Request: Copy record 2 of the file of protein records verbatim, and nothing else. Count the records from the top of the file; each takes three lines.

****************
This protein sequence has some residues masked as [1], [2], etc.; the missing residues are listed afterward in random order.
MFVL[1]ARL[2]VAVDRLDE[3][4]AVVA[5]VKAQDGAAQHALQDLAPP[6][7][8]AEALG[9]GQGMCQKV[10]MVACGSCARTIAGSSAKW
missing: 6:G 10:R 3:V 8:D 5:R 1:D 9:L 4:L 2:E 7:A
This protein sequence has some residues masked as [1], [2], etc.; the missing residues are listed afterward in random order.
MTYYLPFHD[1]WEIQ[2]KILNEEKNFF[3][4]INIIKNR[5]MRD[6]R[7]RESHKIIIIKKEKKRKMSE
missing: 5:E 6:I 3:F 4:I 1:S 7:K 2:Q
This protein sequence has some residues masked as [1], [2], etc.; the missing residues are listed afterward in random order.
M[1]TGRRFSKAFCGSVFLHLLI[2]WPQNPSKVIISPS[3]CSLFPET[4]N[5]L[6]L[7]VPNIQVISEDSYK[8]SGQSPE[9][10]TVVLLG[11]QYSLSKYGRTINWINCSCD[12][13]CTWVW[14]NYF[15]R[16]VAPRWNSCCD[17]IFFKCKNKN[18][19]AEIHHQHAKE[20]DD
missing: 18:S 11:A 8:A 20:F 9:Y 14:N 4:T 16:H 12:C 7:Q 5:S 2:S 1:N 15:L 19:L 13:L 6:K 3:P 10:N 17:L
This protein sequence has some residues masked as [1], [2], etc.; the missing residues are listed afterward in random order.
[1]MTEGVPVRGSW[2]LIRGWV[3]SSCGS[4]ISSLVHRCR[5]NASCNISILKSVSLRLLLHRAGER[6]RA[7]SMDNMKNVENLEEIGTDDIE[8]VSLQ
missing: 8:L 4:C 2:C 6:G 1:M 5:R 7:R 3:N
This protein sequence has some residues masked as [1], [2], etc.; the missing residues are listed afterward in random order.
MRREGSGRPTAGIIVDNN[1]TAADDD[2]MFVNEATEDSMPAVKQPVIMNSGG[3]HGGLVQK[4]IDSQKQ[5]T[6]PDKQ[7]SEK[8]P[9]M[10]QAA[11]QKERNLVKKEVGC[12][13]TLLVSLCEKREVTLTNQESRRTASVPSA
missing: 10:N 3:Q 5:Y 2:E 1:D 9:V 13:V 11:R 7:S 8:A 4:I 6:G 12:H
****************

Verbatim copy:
This protein sequence has some residues masked as [1], [2], etc.; the missing residues are listed afterward in random order.
MTYYLPFHD[1]WEIQ[2]KILNEEKNFF[3][4]INIIKNR[5]MRD[6]R[7]RESHKIIIIKKEKKRKMSE
missing: 5:E 6:I 3:F 4:I 1:S 7:K 2:Q